sat 18/11/2017

FAR, Wayne McGregor|Random Dance, Sadler's Wells Theatre | reviews, news & interviews

FAR, Wayne McGregor|Random Dance, Sadler's Wells Theatre

FAR, Wayne McGregor|Random Dance, Sadler's Wells Theatre

Cool Royal Ballet cat McGregor has another life - his own company is where his heart and creativity truly lies

rAndom International's amazing light grid: 'frigid light pinpricks, like acupuncture into the eyeballs, or soft aurora borealis effects of wondrous romanticism'© Ravi Deepres/Sadler's Wells

This is a great spring for dance-lovers. Tucked in for two nights at Sadler's Wells (catch it again tonight) is the return of Wayne McGregor's FAR, well timed to appear just before his latest ballet at Covent Garden next week. Uniquely among choreographers today, McGregor has two lives; two selves; two creative identities. The better known is that cool cult-leader at the Royal Ballet, with his slink-and-fidget on pointe that looks so trendy on classically trained ballerinas. The lesser known is the man whose imagination runs free and intuitively with his own company. Freed from the pointe shoe, roaming the stage on the equivalent of bare feet, this group for 20 years has been expressing a side that McGregor evidently feels he can’t fully explore in the ballet world.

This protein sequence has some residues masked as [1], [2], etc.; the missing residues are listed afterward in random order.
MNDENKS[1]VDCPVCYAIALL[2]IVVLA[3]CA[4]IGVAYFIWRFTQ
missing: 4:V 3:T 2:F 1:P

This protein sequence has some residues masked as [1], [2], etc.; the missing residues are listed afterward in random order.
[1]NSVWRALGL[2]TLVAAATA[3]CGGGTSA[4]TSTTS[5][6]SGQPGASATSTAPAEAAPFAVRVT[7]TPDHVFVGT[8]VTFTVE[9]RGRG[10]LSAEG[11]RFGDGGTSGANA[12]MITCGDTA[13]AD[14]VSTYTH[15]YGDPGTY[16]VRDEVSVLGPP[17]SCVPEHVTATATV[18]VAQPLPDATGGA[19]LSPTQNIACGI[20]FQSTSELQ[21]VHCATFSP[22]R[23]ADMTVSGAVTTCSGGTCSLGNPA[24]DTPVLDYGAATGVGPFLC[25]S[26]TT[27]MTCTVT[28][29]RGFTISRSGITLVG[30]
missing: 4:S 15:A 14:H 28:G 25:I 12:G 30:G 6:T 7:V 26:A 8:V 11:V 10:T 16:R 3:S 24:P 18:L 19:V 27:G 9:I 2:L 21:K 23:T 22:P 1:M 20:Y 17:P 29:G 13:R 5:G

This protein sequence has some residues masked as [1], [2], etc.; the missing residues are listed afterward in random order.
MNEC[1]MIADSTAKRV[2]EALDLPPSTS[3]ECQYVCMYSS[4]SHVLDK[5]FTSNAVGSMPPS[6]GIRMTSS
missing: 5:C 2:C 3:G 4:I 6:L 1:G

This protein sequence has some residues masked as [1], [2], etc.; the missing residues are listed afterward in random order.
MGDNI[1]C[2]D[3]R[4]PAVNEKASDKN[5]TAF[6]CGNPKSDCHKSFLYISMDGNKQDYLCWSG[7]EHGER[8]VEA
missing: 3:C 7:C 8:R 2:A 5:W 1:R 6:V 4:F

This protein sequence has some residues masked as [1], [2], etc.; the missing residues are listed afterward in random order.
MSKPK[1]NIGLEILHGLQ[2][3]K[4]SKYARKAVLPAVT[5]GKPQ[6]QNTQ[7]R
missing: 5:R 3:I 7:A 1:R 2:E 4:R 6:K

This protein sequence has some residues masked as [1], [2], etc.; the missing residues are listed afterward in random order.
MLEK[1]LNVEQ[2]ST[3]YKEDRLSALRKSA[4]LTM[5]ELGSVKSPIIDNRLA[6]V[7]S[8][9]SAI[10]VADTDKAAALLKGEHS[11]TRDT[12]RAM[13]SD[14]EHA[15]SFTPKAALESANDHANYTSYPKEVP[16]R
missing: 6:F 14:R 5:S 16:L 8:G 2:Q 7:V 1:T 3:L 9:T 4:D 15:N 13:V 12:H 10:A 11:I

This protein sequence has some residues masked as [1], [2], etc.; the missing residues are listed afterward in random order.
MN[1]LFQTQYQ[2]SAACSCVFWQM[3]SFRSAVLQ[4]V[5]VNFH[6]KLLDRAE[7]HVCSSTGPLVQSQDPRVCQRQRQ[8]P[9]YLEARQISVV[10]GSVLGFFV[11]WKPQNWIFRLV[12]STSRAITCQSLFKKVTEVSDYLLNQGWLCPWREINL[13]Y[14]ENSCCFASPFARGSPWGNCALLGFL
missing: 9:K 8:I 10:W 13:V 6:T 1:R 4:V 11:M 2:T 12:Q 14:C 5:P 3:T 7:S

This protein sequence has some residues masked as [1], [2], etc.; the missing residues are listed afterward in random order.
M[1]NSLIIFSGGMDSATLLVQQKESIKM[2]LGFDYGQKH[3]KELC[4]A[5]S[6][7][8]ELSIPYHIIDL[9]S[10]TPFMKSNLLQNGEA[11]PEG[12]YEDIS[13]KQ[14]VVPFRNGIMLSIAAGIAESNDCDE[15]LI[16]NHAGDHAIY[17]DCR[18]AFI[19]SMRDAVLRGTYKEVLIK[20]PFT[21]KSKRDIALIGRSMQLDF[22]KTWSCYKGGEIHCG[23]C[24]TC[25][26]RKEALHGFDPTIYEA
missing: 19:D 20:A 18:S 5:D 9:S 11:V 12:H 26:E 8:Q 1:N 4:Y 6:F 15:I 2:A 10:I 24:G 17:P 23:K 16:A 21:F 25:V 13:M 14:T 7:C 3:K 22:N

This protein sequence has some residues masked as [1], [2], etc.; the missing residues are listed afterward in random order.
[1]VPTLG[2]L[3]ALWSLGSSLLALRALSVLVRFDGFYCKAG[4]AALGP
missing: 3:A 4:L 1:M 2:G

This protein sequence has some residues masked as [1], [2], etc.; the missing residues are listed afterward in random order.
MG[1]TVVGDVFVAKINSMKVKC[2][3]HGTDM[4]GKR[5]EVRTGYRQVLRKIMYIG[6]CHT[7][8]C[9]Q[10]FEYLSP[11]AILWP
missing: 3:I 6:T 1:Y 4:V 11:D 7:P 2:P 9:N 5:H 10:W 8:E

FAR, created in 2010 but returning for a large world tour, has a typically intellectualised title, deriving from Roy Porter’s history of medical philosophy, Flesh in the Age of Reason, but - having been rather unimpressed by the choreography on its 2010 premiere - I found myself last night with so different a reaction that it must prove something about the brain-swilling effect of extreme noise (last time the sound system was earsplitting) and pompous programme notes (I didn't remind myself of them this time). In fact, the title now seems equally good to describe the intense experience of loneliness that I found in the work.

The trappings are fabulous - a stunning panel of LED lights by rAndom International, magically manipulated to create grids of frigid light pinpricks, like acupuncture into the eyeballs, or soft, whooshing aurora borealis effects of wondrous romanticism. The stage itself is lit - or unlit, in places - with flair and beauty by Lucy Carter, so that the people upon it seem to bring their own spaces with them, sometimes as alone as planets in outer space, sometimes hemmed in together by banks of fiery spots.

Ben Frost’s soundscore opens with (though you’ll look in vain in the programme to find this out) the hauntingly gorgeous sound of Cecilia Bartoli singing the Baroque aria “Sposa son disprezzata” (see video at end), a woman singing wretchedly of being scorned by the husband she loves.

FAR mcgregor duoAll this is vast emotional ballast and a long way from McGregor’s quasi-brainbox effluence in the programme. He speaks of it all coming from cognitive research, and that’s up to him, but what I reacted to this time was the emotion in FAR. The dancing to Bartoli’s heartrending singing is for a male-female pair lit by four bearers with flaming torches, with fragmentary echoes of the intimacy of ballroom dancing and the energetic switches of jive surfacing within a sinuously acrobatic love duet. After last week’s news that McGregor is creating his first narrative ballet next year at Covent Garden, it gives clues to the latent emotive power that he usually keeps well hidden.